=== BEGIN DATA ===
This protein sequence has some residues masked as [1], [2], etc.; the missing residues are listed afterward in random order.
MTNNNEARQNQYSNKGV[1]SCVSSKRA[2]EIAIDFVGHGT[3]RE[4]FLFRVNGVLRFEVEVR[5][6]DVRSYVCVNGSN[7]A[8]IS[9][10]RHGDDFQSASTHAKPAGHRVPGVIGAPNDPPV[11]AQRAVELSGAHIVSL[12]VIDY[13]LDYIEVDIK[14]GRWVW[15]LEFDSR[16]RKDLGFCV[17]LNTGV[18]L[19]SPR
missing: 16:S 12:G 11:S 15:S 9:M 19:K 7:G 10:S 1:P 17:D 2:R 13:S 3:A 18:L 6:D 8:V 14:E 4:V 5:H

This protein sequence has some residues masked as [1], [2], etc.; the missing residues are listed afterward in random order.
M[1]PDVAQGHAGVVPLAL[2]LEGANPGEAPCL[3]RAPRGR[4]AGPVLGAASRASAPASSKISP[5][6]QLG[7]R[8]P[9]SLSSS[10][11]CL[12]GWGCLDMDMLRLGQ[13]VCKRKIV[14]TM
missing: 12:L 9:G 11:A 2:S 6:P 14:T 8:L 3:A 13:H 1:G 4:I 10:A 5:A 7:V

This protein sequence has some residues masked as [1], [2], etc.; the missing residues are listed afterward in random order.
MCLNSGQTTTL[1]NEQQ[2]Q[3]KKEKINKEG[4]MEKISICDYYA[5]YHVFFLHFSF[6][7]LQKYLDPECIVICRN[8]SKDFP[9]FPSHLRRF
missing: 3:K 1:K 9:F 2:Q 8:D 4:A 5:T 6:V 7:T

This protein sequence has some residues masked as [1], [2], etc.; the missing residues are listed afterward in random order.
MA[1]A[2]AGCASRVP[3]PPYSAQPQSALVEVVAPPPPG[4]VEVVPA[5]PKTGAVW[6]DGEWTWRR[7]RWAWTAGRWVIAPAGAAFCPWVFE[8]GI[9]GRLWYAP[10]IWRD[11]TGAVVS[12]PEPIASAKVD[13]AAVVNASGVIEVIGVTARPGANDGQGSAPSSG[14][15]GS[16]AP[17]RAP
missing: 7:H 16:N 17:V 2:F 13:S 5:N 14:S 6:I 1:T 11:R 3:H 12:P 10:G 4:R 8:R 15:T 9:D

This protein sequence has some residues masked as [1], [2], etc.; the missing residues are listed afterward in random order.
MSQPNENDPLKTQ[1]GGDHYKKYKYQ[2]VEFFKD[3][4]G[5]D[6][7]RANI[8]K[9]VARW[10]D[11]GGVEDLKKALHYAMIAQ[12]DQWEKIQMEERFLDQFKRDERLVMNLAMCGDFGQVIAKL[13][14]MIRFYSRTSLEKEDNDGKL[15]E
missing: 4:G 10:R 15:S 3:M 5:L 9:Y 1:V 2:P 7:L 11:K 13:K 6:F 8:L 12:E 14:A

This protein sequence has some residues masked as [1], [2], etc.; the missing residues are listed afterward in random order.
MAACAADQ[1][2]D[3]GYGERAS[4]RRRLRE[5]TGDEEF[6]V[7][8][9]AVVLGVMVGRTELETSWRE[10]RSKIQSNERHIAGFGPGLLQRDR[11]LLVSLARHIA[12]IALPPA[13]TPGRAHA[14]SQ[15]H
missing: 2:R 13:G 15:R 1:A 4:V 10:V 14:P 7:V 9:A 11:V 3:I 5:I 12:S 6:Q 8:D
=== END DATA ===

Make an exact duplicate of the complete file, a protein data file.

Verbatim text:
This protein sequence has some residues masked as [1], [2], etc.; the missing residues are listed afterward in random order.
MTNNNEARQNQYSNKGV[1]SCVSSKRA[2]EIAIDFVGHGT[3]RE[4]FLFRVNGVLRFEVEVR[5][6]DVRSYVCVNGSN[7]A[8]IS[9][10]RHGDDFQSASTHAKPAGHRVPGVIGAPNDPPV[11]AQRAVELSGAHIVSL[12]VIDY[13]LDYIEVDIK[14]GRWVW[15]LEFDSR[16]RKDLGFCV[17]LNTGV[18]L[19]SPR
missing: 16:S 12:G 11:S 15:S 9:M 19:K 7:G 10:S 1:P 17:D 2:R 13:S 3:A 18:L 6:D 8:V 14:E 4:V 5:H

This protein sequence has some residues masked as [1], [2], etc.; the missing residues are listed afterward in random order.
M[1]PDVAQGHAGVVPLAL[2]LEGANPGEAPCL[3]RAPRGR[4]AGPVLGAASRASAPASSKISP[5][6]QLG[7]R[8]P[9]SLSSS[10][11]CL[12]GWGCLDMDMLRLGQ[13]VCKRKIV[14]TM
missing: 12:L 9:G 11:A 2:S 6:P 14:T 8:L 3:A 13:H 1:G 4:I 10:A 5:A 7:V

This protein sequence has some residues masked as [1], [2], etc.; the missing residues are listed afterward in random order.
MCLNSGQTTTL[1]NEQQ[2]Q[3]KKEKINKEG[4]MEKISICDYYA[5]YHVFFLHFSF[6][7]LQKYLDPECIVICRN[8]SKDFP[9]FPSHLRRF
missing: 3:K 1:K 9:F 2:Q 8:D 4:A 5:T 6:V 7:T

This protein sequence has some residues masked as [1], [2], etc.; the missing residues are listed afterward in random order.
MA[1]A[2]AGCASRVP[3]PPYSAQPQSALVEVVAPPPPG[4]VEVVPA[5]PKTGAVW[6]DGEWTWRR[7]RWAWTAGRWVIAPAGAAFCPWVFE[8]GI[9]GRLWYAP[10]IWRD[11]TGAVVS[12]PEPIASAKVD[13]AAVVNASGVIEVIGVTARPGANDGQGSAPSSG[14][15]GS[16]AP[17]RAP
missing: 7:H 16:N 17:V 2:F 13:S 5:N 14:S 6:I 1:T 11:R 3:H 12:P 10:G 4:R 8:R 15:T 9:D

This protein sequence has some residues masked as [1], [2], etc.; the missing residues are listed afterward in random order.
MSQPNENDPLKTQ[1]GGDHYKKYKYQ[2]VEFFKD[3][4]G[5]D[6][7]RANI[8]K[9]VARW[10]D[11]GGVEDLKKALHYAMIAQ[12]DQWEKIQMEERFLDQFKRDERLVMNLAMCGDFGQVIAKL[13][14]MIRFYSRTSLEKEDNDGKL[15]E
missing: 4:G 10:R 15:S 3:M 5:L 9:Y 1:V 2:P 7:L 11:K 13:K 6:F 8:L 12:E 14:A

This protein sequence has some residues masked as [1], [2], etc.; the missing residues are listed afterward in random order.
MAACAADQ[1][2]D[3]GYGERAS[4]RRRLRE[5]TGDEEF[6]V[7][8][9]AVVLGVMVGRTELETSWRE[10]RSKIQSNERHIAGFGPGLLQRDR[11]LLVSLARHIA[12]IALPPA[13]TPGRAHA[14]SQ[15]H
missing: 2:R 13:G 15:R 1:A 4:V 10:V 14:P 7:V 9:A 11:V 3:I 5:I 12:S 6:Q 8:D